The Affordable Care Act established a variety of transitional care programs and services to improve quality and reduce costs. The research team and others were very engaged in helping Congress and congressional staff understand the body of evidence related to transitional care and how we should use this major change in health policy to advance the care of at-risk chronically ill people and families throughout common episodes of acute illness.
Our collective efforts contributed to multiple provisions of the ACA focused on improving care transitions, including the CMS (Centers for Medicare and Medicaid Services) Innovation Center allocating $500 million to foster community-based care transition programs. This initiative is explicitly designed to highlight the importance of establishing partnerships between hospitals and community partners to meet the health needs of diverse chronically ill patient populations. These programs help hospitalized patients with complex chronic conditions—often the most vulnerable—transfer in a safe and timely manner from one level of care to another or from one type of care setting to another.
In a systematic review, Naylor and colleagues summarized 21 randomized clinical trials of transitional care interventions targeting chronically ill adults. They identified nine interventions that demonstrated positive effects on measures related to hospital readmissions—a key focus of health reform. Most of the interventions led to reductions in readmissions through at least 30 days after discharge. Many of the successful interventions shared similar features, such as assigning a nurse as the clinical manager or leader of care and including in-person home visits to discharged patients. Based on these findings, they recommended several strategies to guide the implementation of transitional care under the Affordable Care Act, such as encouraging the adoption of the most effective interventions through such programs as the Community-Based Care Transitions Program and Medicare shared savings and payment bundling experiments.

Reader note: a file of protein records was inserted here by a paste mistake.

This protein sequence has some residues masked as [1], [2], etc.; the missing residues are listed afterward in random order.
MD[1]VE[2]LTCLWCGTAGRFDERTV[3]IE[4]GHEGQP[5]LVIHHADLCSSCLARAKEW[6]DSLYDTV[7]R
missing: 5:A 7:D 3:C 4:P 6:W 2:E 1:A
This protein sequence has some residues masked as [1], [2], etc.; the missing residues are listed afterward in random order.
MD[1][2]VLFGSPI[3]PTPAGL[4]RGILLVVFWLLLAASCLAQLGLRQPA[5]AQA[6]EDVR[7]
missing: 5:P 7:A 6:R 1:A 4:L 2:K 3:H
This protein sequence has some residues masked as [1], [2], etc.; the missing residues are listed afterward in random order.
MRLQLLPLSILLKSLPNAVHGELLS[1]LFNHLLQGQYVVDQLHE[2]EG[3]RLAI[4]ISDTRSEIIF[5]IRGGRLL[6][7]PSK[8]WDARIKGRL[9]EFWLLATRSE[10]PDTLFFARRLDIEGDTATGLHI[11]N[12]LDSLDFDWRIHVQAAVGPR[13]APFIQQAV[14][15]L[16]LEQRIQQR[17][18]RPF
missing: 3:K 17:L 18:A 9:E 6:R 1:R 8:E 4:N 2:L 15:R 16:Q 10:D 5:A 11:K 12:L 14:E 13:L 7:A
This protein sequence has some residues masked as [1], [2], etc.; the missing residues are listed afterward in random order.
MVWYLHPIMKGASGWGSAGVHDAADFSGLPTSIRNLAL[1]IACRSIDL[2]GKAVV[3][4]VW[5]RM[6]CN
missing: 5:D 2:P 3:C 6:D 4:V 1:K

In addition to the “carrots” resulting in substantial investments in local health systems, the ACA also incorporates “sticks.” On the one hand, the message is to take advantage of innovation opportunities to redesign the care system; on the other hand, disincentives also were included in the ACA to prevent avoidable rehospitalizations for common health problems such as pneumonia. Together, this combination has stimulated massive changes, including embracing evidence-based transitional care as a central component of health system transformation. Transitional care is now ubiquitous because services that promote more seamless care for vulnerable patients during high-stress transitions are now recognized as central to high-value care.
Transitional care billing codes, 99495 and 99496, are now reimbursable under Medicare only once within the 30 days after hospital discharge.
Results from studies of TCM consistently demonstrate significant improvements in patient safety and health care outcomes, enhancements in quality of life and satisfaction with care, and reductions in overall health care costs.